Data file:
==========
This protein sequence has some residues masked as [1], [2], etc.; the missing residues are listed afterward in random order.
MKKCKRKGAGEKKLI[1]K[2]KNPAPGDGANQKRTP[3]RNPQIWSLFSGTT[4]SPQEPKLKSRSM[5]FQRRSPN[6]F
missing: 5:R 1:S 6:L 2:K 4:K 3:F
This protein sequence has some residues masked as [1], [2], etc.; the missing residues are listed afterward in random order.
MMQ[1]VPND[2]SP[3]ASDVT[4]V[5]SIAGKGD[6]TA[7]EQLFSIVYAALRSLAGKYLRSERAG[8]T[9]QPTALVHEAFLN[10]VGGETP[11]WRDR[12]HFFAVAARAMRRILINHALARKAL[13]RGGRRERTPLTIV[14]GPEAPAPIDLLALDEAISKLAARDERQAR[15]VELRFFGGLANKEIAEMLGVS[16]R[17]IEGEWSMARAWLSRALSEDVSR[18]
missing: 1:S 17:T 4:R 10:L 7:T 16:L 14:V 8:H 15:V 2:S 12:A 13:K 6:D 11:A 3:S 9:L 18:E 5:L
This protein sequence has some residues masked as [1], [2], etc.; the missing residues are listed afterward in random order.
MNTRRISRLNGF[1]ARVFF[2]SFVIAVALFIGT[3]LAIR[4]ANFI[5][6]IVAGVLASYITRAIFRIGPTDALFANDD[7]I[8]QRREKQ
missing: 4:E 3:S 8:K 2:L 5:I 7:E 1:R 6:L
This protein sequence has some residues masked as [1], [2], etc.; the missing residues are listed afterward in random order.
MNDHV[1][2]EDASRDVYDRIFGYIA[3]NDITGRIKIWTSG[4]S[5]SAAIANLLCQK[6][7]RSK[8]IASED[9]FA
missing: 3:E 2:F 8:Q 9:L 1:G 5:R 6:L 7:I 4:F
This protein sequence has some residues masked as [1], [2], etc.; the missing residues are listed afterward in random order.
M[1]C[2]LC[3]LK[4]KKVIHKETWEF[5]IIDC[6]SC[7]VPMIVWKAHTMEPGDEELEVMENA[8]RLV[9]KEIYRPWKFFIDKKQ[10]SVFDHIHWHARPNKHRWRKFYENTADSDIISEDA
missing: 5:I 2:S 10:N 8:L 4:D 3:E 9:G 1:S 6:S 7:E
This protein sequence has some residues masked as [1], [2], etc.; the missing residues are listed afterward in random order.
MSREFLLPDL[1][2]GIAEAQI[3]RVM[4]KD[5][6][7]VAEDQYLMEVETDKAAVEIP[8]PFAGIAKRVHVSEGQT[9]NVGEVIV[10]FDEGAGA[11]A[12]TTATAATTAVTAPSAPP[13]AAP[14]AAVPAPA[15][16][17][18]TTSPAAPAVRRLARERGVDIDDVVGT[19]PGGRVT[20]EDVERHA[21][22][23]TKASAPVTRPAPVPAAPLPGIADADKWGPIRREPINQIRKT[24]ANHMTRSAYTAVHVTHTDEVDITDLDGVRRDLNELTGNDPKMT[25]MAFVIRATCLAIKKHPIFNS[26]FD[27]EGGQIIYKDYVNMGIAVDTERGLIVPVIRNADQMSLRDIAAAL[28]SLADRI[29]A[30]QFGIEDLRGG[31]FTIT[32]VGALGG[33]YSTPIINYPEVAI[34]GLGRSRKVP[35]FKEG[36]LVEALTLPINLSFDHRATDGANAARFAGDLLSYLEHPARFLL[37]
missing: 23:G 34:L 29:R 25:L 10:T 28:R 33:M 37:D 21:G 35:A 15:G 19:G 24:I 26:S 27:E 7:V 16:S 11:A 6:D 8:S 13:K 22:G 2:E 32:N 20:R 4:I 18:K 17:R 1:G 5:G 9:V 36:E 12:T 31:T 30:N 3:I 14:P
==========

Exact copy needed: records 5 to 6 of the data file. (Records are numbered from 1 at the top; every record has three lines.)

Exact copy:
This protein sequence has some residues masked as [1], [2], etc.; the missing residues are listed afterward in random order.
M[1]C[2]LC[3]LK[4]KKVIHKETWEF[5]IIDC[6]SC[7]VPMIVWKAHTMEPGDEELEVMENA[8]RLV[9]KEIYRPWKFFIDKKQ[10]SVFDHIHWHARPNKHRWRKFYENTADSDIISEDA
missing: 5:I 2:S 10:N 8:L 4:D 3:E 9:G 1:S 6:S 7:E
This protein sequence has some residues masked as [1], [2], etc.; the missing residues are listed afterward in random order.
MSREFLLPDL[1][2]GIAEAQI[3]RVM[4]KD[5][6][7]VAEDQYLMEVETDKAAVEIP[8]PFAGIAKRVHVSEGQT[9]NVGEVIV[10]FDEGAGA[11]A[12]TTATAATTAVTAPSAPP[13]AAP[14]AAVPAPA[15][16][17][18]TTSPAAPAVRRLARERGVDIDDVVGT[19]PGGRVT[20]EDVERHA[21][22][23]TKASAPVTRPAPVPAAPLPGIADADKWGPIRREPINQIRKT[24]ANHMTRSAYTAVHVTHTDEVDITDLDGVRRDLNELTGNDPKMT[25]MAFVIRATCLAIKKHPIFNS[26]FD[27]EGGQIIYKDYVNMGIAVDTERGLIVPVIRNADQMSLRDIAAAL[28]SLADRI[29]A[30]QFGIEDLRGG[31]FTIT[32]VGALGG[33]YSTPIINYPEVAI[34]GLGRSRKVP[35]FKEG[36]LVEALTLPINLSFDHRATDGANAARFAGDLLSYLEHPARFLL[37]
missing: 23:G 34:L 29:R 25:L 10:T 28:R 33:M 37:D 21:G 35:A 15:G 19:G 24:I 26:S 27:E 7:V 16:S 11:A 6:D 8:S 13:K 22:G 2:E 32:N 20:R 4:I 18:K 17:R 1:G 5:G 9:V 36:E 12:T 31:T 30:N 3:I 14:P